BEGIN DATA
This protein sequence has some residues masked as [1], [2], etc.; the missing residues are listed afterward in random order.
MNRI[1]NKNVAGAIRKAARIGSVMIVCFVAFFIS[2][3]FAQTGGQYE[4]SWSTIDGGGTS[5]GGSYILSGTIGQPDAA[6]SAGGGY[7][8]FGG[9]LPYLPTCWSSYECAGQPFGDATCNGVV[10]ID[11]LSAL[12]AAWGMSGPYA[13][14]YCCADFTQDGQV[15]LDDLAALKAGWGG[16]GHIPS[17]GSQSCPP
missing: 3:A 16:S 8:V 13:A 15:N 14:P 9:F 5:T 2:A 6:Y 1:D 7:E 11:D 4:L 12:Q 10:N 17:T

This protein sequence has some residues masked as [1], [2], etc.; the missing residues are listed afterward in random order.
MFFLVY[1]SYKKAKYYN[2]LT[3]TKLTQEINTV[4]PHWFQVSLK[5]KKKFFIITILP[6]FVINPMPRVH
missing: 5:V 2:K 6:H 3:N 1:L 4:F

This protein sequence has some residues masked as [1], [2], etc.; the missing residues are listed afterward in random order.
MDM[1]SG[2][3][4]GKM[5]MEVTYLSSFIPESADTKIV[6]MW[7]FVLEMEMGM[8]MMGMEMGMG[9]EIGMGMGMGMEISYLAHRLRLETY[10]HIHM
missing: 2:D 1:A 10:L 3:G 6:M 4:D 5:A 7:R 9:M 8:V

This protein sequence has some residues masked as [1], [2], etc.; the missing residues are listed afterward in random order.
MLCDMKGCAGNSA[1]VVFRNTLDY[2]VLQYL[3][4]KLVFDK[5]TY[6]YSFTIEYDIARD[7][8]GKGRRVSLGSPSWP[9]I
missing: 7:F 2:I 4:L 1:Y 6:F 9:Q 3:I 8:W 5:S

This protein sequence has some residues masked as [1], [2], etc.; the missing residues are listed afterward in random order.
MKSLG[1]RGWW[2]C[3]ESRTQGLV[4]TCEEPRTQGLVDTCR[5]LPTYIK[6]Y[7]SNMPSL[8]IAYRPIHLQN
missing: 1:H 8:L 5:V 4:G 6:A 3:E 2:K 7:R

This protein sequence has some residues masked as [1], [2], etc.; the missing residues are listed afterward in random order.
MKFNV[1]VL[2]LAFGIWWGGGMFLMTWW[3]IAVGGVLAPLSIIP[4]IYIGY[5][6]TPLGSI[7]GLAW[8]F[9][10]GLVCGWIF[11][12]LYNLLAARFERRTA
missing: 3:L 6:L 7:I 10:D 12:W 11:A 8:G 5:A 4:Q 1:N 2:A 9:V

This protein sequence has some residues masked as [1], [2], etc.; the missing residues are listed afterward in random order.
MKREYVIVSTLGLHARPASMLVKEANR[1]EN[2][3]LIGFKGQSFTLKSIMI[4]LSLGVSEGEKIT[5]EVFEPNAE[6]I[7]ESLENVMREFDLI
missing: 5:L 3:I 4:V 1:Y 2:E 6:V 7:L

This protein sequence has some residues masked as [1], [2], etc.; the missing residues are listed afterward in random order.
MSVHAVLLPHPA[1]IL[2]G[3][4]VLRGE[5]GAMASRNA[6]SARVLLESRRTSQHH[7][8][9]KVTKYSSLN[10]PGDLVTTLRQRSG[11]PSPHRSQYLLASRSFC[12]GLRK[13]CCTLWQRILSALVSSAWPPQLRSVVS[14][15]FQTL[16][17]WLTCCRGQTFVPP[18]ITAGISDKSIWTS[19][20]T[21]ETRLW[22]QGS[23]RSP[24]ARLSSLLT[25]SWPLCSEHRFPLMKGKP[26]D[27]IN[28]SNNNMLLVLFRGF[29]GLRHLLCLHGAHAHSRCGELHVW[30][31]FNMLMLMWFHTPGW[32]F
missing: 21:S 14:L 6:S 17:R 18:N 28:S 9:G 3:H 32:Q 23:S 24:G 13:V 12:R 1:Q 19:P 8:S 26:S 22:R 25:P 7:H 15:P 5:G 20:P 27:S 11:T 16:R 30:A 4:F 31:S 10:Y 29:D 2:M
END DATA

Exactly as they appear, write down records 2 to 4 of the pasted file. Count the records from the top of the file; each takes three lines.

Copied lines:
This protein sequence has some residues masked as [1], [2], etc.; the missing residues are listed afterward in random order.
MFFLVY[1]SYKKAKYYN[2]LT[3]TKLTQEINTV[4]PHWFQVSLK[5]KKKFFIITILP[6]FVINPMPRVH
missing: 5:V 2:K 6:H 3:N 1:L 4:F

This protein sequence has some residues masked as [1], [2], etc.; the missing residues are listed afterward in random order.
MDM[1]SG[2][3][4]GKM[5]MEVTYLSSFIPESADTKIV[6]MW[7]FVLEMEMGM[8]MMGMEMGMG[9]EIGMGMGMGMEISYLAHRLRLETY[10]HIHM
missing: 2:D 1:A 10:L 3:G 6:M 4:D 5:A 7:R 9:M 8:V

This protein sequence has some residues masked as [1], [2], etc.; the missing residues are listed afterward in random order.
MLCDMKGCAGNSA[1]VVFRNTLDY[2]VLQYL[3][4]KLVFDK[5]TY[6]YSFTIEYDIARD[7][8]GKGRRVSLGSPSWP[9]I
missing: 7:F 2:I 4:L 1:Y 6:F 9:Q 3:I 8:W 5:S